In setting up this analysis, Hazony is clear and persuasive. Yet he muddies the water in two ways. First, he focuses too often on Jewish thinking and history and relies too heavily on Israel and Zionism as the primary example of nationalism under assault by imperialist liberals. This makes what should be a broad argument feel rather narrow and specific. (It is telling, and regrettable, that a book extolling nationalism barely mentions the group that today clamors most loudly for a nation-state of its own: the Palestinians.)
Things get muddier still when Hazony argues that the world faces a stark choice between two moral and political options: the nation-state, which “inculcates an aversion to adventures of conquest in distant lands,” and the empire, which seeks “to bring the world under a single authority and a single doctrine.” Those reductive, incomplete definitions allow Hazony to rewrite the past and miscast the present.
Imperialism, he notes, produced the greatest destroyers the earth has known, “with moderns such as Napoleon, Hitler and Stalin not least among them.” Hazony is right that many empires have been driven by universal ideologies (fascism, communism, and liberalism alike) that turned oppressive. Yet he ignores the vast and often brutal imperial and colonial enterprises launched by nation-states, such as Belgium, England, Portugal, and Spain. This leaves the reader with the odd idea that, by their very nature, nation-states are bound to live happily within their borders, never looking to expand or conquer. If that were true, the reputation of nationalism would be much easier to defend.
Hazony confuses (or purposely conflates) the liberal belief in moral universalism and internationalism with a desire to erect political empires. To him, those who call themselves “liberal internationalists”—advocates of international law and institutions and humanitarian intervention—are in fact “liberal imperialists.” Just like the tyrants who sought to rule the world in the nineteenth and twentieth centuries, today’s imperialists, he contends, are universalists who harbor a hatred for the particular and seek “to coerce the dissenters—dissenting individuals and dissenting nations—making them conform to the universal theory by force, for their own good.”
This is a straw man. There are no contemporary liberal political movements or institutions seeking the kind of global domination Hazony describes. No liberal empires wish to coerce, govern, and oppress dissenters the world over. Neither the U.S. hegemony that has defined the post–Cold War period nor the liberal international order that Washington has backed can be honestly described as imperial—and both are currently flagging, anyhow. The EU has never tried to extend its rule beyond Europe and is presently fighting for its survival. If there are any imperialists around, they are more likely to be found in corporate headquarters in Silicon Valley or on Wall Street than in Washington or Brussels, and the global dominance they seek is commercial rather than political.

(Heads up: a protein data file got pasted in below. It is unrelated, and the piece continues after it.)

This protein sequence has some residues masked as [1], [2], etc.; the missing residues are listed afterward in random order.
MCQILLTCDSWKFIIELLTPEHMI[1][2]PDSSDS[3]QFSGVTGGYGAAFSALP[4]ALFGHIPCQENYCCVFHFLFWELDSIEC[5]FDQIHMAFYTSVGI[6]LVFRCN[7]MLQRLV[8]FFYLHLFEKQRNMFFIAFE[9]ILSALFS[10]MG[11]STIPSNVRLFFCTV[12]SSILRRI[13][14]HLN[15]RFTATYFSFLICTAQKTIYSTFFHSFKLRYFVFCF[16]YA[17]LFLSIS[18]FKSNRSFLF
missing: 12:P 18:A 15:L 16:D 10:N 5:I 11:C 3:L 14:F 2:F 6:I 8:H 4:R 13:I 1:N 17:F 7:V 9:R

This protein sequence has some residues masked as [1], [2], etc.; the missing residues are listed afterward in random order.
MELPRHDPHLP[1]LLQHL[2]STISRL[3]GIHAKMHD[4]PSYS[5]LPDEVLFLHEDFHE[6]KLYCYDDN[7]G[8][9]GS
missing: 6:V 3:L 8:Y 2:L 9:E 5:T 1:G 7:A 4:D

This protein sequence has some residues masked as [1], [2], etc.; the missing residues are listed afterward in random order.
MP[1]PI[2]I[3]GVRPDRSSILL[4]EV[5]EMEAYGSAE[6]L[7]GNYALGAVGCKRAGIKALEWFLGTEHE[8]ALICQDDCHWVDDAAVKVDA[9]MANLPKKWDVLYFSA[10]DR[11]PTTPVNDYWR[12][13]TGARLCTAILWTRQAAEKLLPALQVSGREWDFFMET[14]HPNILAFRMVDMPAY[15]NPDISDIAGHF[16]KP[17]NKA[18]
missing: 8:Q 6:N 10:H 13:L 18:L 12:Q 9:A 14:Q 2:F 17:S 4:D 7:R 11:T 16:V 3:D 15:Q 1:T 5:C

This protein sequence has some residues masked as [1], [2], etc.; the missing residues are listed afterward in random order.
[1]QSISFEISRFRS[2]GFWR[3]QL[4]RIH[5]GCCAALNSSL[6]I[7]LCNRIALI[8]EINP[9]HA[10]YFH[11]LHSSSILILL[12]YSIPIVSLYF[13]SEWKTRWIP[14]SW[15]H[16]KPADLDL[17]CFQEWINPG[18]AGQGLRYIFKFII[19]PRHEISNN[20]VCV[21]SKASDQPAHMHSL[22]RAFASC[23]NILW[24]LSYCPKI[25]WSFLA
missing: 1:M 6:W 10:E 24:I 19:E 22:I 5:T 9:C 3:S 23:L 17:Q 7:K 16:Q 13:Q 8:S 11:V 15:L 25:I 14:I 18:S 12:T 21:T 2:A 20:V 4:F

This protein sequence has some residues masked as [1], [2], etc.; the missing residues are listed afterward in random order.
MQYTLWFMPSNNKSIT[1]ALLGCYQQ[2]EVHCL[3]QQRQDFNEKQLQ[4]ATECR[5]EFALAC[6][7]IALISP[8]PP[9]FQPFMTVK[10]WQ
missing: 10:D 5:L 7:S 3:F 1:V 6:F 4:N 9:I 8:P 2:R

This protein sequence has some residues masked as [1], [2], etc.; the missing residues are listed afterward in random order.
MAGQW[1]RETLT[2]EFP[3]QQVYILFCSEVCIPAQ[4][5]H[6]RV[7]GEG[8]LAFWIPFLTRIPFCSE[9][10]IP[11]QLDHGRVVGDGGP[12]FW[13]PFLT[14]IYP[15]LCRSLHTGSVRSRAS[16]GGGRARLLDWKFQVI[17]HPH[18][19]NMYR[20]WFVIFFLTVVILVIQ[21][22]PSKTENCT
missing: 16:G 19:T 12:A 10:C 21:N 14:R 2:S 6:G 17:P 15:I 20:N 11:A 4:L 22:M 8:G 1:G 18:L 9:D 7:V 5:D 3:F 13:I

In reality, the nation-state has no serious institutional competitors. International organizations are weak and ineffective; international corporations are powerful and effective but have no desire to spend their energy on governing. The struggle that Hazony describes between noble nationalists and hate-filled imperialists is largely a fantasy. What does exist is a tension between nationalism and neoliberal globalism. Nationalism, in this context, is a theory not just about self-rule but also about the right (and perhaps the duty) of states to intervene in the market in order to defend their citizens and control the malignant effects of hyperglobalism: bringing jobs back home, supporting domestic production, limiting immigration, and raising tariffs. Such policies collide with liberal beliefs in the primacy of free trade and the free movement of people. The real debate between nationalists and globalists is less about identity than about economics.
Until recently, this debate seemed to have been settled in favor of globalism. But recently, national preferences have exploded into full view. The anger over the economic and social outcomes of neoliberal globalism (growing inequality, rapid cultural change) has stirred a populist backlash, some of which has taken on a nationalist bent. Consequently, politicians on both sides of the Atlantic are competing for popular support by claiming to represent “the people” and by blaming elites for adopting self-serving policies.